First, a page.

Can the kidney function as a lung? Systemic oxygenation and renal preservation during retrograde perfusion of the ischaemic kidney in rabbits

Mitchell R. Humphreys, Mark H. Ereth, Thomas J. Sebo, Jeffrey M. Slezak, Yue Dong, Michael L. Blute, Matthew T. Gettman

Research output: Contribution to journalArticlepeer-review

9 Scopus citations


OBJECTIVE: To investigate renal preservation by a novel method of perfusion using an oxygenated perfluorocarbon (PFC) emulsion via retrograde access to the kidney, as preserving renal function during urological surgery has been elusive, and the recognized technique of nephron-sparing surgery has increased its application and practice in modern urology. MATERIALS AND METHODS: After institutional review and approval, 30 New Zealand White rabbits were studied. In a solitary kidney model, each rabbit had the ureter catheterized before 40 min of renal artery occlusion. Each rabbit was randomized to one retrograde perfusion group, i.e. sham, normothermic PFC, chilled PFC, normothermic saline, and chilled saline. The rabbits were maintained for 2 weeks, during which renal function, urine output, systemic blood gases, weight and serum creatinine level were measured. After death, the kidneys were individually examined and graded by one renal pathologist unaware of the treatment. RESULTS: The rabbits treated with retrograde PFC perfusion (normothermic and chilled) had less change in their creatinine clearance, at 3.6 and 4.0 mL/min per kg, than the sham group, at 7.8 mL/min per kg, while also having significantly higher systemic venous oxygenation, at 26.3 and 10.0 mmHg, than the sham group, at 0.2 mmHg. Normothermic and chilled perfusion with PFC was also associated with less histological evidence of ischaemic damage, with mean (sd) scores of 13.0 (13.5) and 8.7 (4.5), respectively, than in the sham group, at 33.3 (16.8), while favourably matching the contralateral control kidney group, at 5.5 (2.3). The rabbits treated with saline retrograde perfusion also had better outcomes than the sham cohort. There were no adverse effects in any of the study arms or with the use of PFC. CONCLUSION: Retrograde oxygen delivery to the kidney through the urinary collecting system was successful in this pilot study. Renal function, laboratory and histological data indicate a trend towards renal preservation and even systemic oxygenation in the experimental groups compared with the sham rabbits, with no adverse effects attributed to this technique.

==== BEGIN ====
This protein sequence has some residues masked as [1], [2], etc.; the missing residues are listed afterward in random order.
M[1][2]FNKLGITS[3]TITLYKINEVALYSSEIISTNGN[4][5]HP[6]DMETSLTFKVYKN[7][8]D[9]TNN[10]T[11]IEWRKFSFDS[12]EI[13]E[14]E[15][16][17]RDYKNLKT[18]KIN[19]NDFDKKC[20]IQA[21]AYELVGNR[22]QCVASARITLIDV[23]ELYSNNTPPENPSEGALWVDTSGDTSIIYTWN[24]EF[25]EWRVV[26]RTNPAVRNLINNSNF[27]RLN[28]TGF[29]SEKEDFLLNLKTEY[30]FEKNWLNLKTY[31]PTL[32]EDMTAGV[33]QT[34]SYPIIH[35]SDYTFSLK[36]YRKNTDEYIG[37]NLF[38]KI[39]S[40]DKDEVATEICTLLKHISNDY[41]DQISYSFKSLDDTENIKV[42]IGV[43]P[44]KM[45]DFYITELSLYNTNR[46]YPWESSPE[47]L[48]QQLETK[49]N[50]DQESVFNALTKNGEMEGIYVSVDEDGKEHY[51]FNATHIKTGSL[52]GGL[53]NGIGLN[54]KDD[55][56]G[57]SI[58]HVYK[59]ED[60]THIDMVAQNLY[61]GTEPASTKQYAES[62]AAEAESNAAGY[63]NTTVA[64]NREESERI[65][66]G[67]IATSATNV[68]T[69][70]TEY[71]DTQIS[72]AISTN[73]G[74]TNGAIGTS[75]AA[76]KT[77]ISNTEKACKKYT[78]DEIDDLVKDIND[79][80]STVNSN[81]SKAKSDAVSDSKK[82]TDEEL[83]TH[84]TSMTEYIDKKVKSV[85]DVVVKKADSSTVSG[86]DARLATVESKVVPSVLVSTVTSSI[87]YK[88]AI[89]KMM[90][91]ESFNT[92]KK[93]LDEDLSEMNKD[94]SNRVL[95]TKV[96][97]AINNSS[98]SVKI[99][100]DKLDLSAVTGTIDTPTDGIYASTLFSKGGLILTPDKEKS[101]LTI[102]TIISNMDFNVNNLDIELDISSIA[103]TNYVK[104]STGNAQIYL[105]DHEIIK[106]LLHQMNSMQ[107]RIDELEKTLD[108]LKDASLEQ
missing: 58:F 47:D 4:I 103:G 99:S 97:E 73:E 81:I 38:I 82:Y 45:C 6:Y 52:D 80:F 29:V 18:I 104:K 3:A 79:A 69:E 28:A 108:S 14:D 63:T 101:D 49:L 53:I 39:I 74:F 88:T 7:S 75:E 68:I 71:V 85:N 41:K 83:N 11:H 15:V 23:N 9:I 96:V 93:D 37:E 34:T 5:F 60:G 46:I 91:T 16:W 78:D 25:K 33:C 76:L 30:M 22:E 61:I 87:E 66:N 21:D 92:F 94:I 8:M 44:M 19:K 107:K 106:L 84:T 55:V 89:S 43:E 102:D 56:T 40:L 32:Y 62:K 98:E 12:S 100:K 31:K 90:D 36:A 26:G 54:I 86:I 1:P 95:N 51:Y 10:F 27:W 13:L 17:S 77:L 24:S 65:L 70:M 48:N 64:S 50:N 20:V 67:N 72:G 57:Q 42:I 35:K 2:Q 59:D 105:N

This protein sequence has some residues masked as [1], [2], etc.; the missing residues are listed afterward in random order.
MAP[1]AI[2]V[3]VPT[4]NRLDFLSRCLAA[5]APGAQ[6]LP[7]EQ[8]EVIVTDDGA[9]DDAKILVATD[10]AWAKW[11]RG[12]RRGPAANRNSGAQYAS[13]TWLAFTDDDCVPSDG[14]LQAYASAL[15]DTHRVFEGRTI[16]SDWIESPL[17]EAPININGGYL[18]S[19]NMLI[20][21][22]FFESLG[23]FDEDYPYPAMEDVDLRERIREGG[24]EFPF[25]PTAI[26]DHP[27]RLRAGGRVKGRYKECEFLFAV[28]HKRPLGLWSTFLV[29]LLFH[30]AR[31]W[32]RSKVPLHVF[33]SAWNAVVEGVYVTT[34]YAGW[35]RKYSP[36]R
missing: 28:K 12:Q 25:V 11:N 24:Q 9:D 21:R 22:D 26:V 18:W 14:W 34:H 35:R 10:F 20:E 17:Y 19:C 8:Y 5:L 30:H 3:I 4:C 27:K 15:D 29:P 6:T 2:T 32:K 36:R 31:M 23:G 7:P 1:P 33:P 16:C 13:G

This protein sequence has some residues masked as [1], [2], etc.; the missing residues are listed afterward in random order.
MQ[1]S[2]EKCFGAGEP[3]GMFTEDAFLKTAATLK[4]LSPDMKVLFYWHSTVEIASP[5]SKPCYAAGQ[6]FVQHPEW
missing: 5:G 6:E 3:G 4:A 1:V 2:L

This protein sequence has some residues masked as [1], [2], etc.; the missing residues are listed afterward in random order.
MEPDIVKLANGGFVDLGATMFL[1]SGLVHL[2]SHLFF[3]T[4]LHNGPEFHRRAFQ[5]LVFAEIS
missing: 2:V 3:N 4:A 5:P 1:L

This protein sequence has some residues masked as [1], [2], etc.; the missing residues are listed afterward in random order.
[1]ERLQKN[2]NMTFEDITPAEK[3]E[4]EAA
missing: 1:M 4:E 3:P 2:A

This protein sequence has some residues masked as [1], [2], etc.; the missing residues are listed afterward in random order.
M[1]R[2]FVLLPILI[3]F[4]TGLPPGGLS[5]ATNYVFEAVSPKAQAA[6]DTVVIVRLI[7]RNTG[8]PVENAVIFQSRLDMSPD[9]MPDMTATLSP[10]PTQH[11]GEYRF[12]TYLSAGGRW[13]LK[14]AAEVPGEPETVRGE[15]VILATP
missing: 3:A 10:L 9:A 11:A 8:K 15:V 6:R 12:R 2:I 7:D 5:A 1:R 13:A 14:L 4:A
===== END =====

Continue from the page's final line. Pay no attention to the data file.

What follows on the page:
Original languageEnglish (US)
Pages (from-to)674-679
Number of pages6
JournalBJU international
Issue number3
StatePublished - Sep 2006


  • Cellular hypoxia
  • Perfluorocarbons
  • Rabbit
  • Renal ischaemia
  • Retrograde perfusion

ASJC Scopus subject areas

  • Urology


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